I saw your mother
This presentation is the property of its rightful owner.
Sponsored Links
1 / 18

I saw your mother PowerPoint PPT Presentation


  • 213 Views
  • Uploaded on
  • Presentation posted in: General

I saw your mother. By Jeremy Cronin. Jeremy Cronin. Jeremy Cronin was a member of the South African Communist party. He was arrested and send to jail. He spend some time on Robben Island. This poem is about his wife’s death while he was in prison. I saw your mother With two guards.

Download Presentation

I saw your mother

An Image/Link below is provided (as is) to download presentation

Download Policy: Content on the Website is provided to you AS IS for your information and personal use and may not be sold / licensed / shared on other websites without getting consent from its author.While downloading, if for some reason you are not able to download a presentation, the publisher may have deleted the file from their server.


- - - - - - - - - - - - - - - - - - - - - - - - - - E N D - - - - - - - - - - - - - - - - - - - - - - - - - -

Presentation Transcript


I saw your mother

I saw your mother

By Jeremy Cronin


I saw your mother

Jeremy Cronin

Jeremy Cronin was a member of the South African Communist party. He was arrested and send to jail. He spend some time on Robben Island. This poem is about his wife’s death while he was in prison.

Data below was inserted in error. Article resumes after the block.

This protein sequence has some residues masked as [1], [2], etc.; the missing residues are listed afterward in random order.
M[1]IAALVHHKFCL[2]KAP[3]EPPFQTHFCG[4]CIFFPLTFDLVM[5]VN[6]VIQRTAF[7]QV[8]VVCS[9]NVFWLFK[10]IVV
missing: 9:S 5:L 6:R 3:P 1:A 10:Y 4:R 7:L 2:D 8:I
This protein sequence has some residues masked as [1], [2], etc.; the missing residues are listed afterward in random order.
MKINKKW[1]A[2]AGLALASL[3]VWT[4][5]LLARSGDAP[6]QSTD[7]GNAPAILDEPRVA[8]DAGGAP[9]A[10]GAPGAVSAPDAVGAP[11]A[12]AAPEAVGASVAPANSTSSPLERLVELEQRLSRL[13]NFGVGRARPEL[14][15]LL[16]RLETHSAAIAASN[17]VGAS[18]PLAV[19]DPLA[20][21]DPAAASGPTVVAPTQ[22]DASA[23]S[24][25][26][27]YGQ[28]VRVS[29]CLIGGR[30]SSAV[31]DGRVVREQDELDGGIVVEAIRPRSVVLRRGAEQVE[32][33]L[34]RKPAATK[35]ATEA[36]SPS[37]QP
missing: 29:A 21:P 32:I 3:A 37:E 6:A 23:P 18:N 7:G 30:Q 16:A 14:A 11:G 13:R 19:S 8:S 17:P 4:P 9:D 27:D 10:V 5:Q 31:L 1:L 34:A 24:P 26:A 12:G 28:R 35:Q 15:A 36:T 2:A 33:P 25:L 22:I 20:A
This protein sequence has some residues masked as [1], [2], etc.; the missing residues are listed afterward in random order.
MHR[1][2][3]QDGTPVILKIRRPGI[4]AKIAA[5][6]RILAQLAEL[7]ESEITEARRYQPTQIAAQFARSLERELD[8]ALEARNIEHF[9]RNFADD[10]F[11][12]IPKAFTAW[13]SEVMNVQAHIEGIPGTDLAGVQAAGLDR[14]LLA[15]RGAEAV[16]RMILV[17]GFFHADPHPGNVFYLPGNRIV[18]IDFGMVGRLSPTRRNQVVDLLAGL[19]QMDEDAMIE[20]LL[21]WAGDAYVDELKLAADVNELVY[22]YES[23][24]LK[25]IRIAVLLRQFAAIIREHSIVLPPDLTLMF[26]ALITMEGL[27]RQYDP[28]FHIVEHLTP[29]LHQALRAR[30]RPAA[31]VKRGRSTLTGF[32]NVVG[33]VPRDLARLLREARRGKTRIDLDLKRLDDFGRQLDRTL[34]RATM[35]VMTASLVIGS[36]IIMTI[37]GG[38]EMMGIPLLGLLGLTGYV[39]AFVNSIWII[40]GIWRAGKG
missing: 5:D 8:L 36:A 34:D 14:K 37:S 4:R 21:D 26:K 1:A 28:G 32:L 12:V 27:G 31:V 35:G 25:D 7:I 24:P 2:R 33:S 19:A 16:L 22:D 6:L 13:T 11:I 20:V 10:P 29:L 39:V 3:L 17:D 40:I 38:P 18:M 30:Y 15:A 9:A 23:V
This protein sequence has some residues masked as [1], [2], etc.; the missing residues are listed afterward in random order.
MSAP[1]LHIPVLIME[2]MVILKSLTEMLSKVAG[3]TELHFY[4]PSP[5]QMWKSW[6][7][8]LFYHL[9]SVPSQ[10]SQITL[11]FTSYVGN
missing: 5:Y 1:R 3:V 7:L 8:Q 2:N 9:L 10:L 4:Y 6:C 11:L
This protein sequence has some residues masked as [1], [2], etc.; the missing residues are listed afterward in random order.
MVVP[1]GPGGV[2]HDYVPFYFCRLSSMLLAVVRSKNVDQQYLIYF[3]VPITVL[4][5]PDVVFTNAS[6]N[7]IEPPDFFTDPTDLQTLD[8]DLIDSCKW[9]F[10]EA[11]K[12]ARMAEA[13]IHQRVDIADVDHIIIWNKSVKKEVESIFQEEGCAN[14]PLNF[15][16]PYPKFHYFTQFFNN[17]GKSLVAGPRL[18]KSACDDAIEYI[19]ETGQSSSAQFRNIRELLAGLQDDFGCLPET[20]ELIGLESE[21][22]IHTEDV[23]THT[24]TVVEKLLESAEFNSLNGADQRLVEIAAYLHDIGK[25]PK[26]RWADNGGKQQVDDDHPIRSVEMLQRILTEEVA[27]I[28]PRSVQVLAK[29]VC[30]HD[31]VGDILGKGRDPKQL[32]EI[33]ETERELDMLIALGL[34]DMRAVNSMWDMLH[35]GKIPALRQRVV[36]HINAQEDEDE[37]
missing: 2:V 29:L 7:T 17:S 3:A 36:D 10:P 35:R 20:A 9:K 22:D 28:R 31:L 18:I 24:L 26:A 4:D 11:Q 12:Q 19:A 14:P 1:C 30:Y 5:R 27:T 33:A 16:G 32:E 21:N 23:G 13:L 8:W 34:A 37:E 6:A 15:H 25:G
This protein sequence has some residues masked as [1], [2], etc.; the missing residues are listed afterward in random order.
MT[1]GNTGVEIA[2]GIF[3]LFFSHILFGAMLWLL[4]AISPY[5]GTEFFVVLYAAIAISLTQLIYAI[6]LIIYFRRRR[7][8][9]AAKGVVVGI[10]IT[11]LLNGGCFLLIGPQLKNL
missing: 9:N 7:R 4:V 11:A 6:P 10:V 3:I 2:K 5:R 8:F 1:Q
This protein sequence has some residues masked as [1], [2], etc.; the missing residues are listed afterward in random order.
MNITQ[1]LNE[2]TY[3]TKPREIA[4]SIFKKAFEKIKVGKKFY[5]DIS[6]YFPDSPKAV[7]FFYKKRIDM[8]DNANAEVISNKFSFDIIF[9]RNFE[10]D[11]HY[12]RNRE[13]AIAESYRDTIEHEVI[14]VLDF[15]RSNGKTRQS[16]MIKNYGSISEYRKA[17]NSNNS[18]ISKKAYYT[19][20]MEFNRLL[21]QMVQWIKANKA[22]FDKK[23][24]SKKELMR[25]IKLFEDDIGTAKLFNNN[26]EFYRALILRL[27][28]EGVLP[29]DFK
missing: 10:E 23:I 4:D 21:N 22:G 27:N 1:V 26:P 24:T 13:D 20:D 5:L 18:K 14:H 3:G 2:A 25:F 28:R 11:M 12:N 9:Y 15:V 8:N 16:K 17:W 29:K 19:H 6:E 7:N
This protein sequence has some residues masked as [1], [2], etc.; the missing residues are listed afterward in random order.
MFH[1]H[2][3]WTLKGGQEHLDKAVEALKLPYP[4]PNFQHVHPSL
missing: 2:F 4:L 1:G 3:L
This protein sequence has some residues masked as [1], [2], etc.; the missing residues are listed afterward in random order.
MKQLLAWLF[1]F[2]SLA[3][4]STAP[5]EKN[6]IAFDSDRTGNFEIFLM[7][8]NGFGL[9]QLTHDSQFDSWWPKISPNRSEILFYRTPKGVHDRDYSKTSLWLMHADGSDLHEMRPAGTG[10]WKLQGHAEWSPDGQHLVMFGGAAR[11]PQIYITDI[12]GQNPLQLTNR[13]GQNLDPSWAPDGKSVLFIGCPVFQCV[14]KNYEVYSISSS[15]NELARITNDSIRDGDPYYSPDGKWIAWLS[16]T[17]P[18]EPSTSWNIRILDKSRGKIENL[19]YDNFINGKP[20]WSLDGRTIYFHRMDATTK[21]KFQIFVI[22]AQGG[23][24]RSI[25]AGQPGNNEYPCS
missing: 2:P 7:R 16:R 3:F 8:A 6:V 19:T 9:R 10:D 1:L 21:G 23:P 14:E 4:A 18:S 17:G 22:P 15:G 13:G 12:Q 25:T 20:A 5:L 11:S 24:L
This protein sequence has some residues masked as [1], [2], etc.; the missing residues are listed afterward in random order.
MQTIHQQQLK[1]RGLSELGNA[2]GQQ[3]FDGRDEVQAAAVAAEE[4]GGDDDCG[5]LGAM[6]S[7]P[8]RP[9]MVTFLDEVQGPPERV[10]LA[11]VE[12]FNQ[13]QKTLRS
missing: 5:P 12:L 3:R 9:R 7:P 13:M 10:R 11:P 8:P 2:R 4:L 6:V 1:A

I saw your mother

I saw your mother

With two guards


I saw your mother

Through a glass plate

for one quarter hour

on the day that you died


I saw your mother

‘Extra visit, special favour’

I was told, and warned

‘The visit will be stopped

if politics is discussed.


I saw your mother

Verstaan – understand!?’

on the day that you died


I saw your mother

I couldn’t place

my arm around her,

around your mother

when she sobbed


I saw your mother

Fifteen minutes up

I was led

back to the workshop.


I saw your mother

Your death, my wife,

one crime they managed

not to perpetrate

on the day that you died.


I saw your mother

I saw your mother

With two guards

Jeremy is talking to his wife. He tells his wife that he saw her mother in prison. She was between two guards. This old lady needed the presence of two guards.

It gives you a sense of how strict they were at the prison and that the Apartheid government trusted no one.


I saw your mother

Through a glass plate

for one quarter hour

on the day that you died

He tells his wife that he saw his mother-in-law through the glass plate that was normally between visitors and prisoners.

He could only see her for 15 minutes. Normally you were allowed one visit per month for half an hour.

He won’t forget it, because it was on the day that his wife died according to him.

15 minutes


I saw your mother

This extra visit is a special favour. The moment you talk about politics it will be stopped.

Verstaan – Understand!?


I saw your mother

‘Extra visit, special favour’

I was told, and warned

‘The visit will be stopped

if politics is discussed.

Extra visit: prisoners were only allowed one visit per month for half an hour. This visit was not one that Jeremy Cronin expected.